Chrysanthemum in Vase

Artist: Qi Baishi 齊白石 (1864-1957)
Historical period(s)
Modern period, mid-20th century
Ink and color on paper
H x W (image): 99.5 x 33.3 cm (39 3/16 x 13 1/8 in)
Credit Line
Bequest from the collection of Wang Fangyu and Sum Wai, donated in their memory by Mr. Shao F. Wang.
Shao F. Wang collection
Accession Number
On View Location
Currently not on view

Hanging scroll

China, chrysanthemum, Modern period (1912 - present), Shao F. Wang collection, still life

To 1997
Wang Fangyu (1913-1997) and Sum Wai (1918-1996), to 1997 [1]

To 1998
Shao F. Wang, New York and Short Hills, NJ, by descent, to 1998 [2]

From 1998
Freer Gallery of Art, gift of Shao F. Wang in 1998


[1] According to Curatorial Note 3, Joseph Chang, May 7, 1998, and Joseph Chang, August 18, 1998, in the object record.

[2] See note 1.

Previous Owner(s)

Shao F. Wang
Wang Fangyu 1913-1997
Sum Wai 1918 - 1996


Chrysanthemums, prized for their vivid colors, are among the most cultivated flowers in China. One of the few flowers to bloom in the autumn months, when others are wilting, the chrysanthemum is beloved by recluses. The celebrated poet Tao Yuanming (365-427) popularized the image of chrysanthemums as "hermit" flowers by adopting them to symbolize his life as a retired scholar who shunned the hypocrisy of government service. Qi Baishi, a modern master, updated many themes of the ancient masters of Chinese painting with his own highly personal style. Here, his inclusion of a vase (ping) is a conceit that refers to harmony.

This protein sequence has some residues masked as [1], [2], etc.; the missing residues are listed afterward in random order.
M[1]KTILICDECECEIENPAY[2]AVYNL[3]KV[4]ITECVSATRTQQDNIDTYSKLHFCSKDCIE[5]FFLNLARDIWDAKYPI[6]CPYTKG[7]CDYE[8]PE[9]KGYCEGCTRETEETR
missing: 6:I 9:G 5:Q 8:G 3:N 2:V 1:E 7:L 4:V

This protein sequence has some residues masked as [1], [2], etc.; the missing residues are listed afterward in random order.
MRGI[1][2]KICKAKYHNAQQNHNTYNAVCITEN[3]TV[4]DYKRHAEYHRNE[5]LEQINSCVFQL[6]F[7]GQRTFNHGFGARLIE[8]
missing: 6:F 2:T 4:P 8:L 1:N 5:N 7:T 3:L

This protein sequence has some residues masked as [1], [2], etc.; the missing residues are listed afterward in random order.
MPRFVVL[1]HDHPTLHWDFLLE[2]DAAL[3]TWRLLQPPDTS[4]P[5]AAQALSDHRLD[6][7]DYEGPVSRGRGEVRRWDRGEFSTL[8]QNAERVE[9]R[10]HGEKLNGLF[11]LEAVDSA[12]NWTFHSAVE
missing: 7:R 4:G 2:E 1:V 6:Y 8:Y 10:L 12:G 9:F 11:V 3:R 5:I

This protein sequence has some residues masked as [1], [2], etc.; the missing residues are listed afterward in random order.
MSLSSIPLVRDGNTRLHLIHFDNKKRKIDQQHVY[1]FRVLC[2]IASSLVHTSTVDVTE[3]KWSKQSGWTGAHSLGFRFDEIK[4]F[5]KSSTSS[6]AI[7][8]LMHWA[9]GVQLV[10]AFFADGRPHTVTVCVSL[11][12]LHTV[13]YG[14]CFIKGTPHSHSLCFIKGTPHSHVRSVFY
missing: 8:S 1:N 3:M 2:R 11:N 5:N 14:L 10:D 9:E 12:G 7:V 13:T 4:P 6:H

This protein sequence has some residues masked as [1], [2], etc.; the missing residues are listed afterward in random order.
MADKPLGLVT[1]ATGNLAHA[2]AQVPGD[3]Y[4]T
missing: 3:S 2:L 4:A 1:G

Published References
  • Thomas Lawton Thomas W. Lentz. Beyond the Legacy: Anniversary Acquisitions for the Freer Gallery of Art and the Arthur M. Sackler Gallery. vol. 1 Washington, 1998. pp. 262-263.
Collection Area(s)
Chinese Art
SI Usage Statement

Usage conditions apply

There are restrictions for re-using this image. For more information, visit the Smithsonian's Terms of Use page.